A circuit court judge ruled against the Fraternal Order of Police in a lawsuit the group filed trying to throw out a referendum to establish a community board overseeing Metro Police.
For now, the ruling keeps the referendum in front of Nashville voters in the November election, but David Raybin, an attorney representing the Fraternal Order of Police, vows to appeal the ruling to the Tennessee Supreme Court.
The issue centers around how many signatures were required to put the referendum on the ballot. The Metro Charter says the signatures of 10 percent of the number of registered voters in the "preceding general election" are required.
In it's lawsuit, the FOP claimed the Election Commission used the wrong election as the "preceding general election," saying signature-gatherers were short of the actual number they needed, based on the FOP's interpretation of the charter.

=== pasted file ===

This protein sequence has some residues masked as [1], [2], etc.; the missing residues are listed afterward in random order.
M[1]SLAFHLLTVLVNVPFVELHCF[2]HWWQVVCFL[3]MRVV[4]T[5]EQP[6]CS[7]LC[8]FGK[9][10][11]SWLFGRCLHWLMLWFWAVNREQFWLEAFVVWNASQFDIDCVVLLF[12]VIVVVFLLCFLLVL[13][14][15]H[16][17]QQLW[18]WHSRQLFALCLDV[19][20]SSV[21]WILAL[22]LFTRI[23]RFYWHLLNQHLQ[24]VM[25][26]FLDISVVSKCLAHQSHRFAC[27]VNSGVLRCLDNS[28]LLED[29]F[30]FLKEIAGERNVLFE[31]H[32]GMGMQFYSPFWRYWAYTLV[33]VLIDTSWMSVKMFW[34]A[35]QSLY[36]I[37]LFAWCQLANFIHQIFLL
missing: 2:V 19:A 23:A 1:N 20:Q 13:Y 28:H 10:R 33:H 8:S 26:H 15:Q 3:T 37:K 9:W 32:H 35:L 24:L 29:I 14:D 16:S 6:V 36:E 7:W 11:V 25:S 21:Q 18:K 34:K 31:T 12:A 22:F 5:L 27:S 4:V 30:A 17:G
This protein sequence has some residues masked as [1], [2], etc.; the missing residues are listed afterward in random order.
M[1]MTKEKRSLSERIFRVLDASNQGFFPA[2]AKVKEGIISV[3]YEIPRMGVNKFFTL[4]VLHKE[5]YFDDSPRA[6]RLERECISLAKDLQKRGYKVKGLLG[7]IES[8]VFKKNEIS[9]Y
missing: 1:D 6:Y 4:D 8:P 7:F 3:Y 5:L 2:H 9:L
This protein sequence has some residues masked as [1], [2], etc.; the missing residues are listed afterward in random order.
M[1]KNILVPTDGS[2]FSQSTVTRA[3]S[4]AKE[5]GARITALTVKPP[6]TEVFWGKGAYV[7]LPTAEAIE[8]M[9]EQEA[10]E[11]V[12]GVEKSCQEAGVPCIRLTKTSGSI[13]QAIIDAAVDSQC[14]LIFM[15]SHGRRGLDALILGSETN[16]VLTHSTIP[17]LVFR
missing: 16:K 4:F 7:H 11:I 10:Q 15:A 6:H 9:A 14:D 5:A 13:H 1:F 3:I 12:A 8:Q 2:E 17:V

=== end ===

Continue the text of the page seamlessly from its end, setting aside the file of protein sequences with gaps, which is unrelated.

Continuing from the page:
But the court decided otherwise, saying the commission used the correct preceding general election to calculate the number of necessary signatures, and it upheld the Election Commission's decision.
Community Oversight Now released the following statement:
"We are pleased with the correct ruling which will allow Democracy to proceed."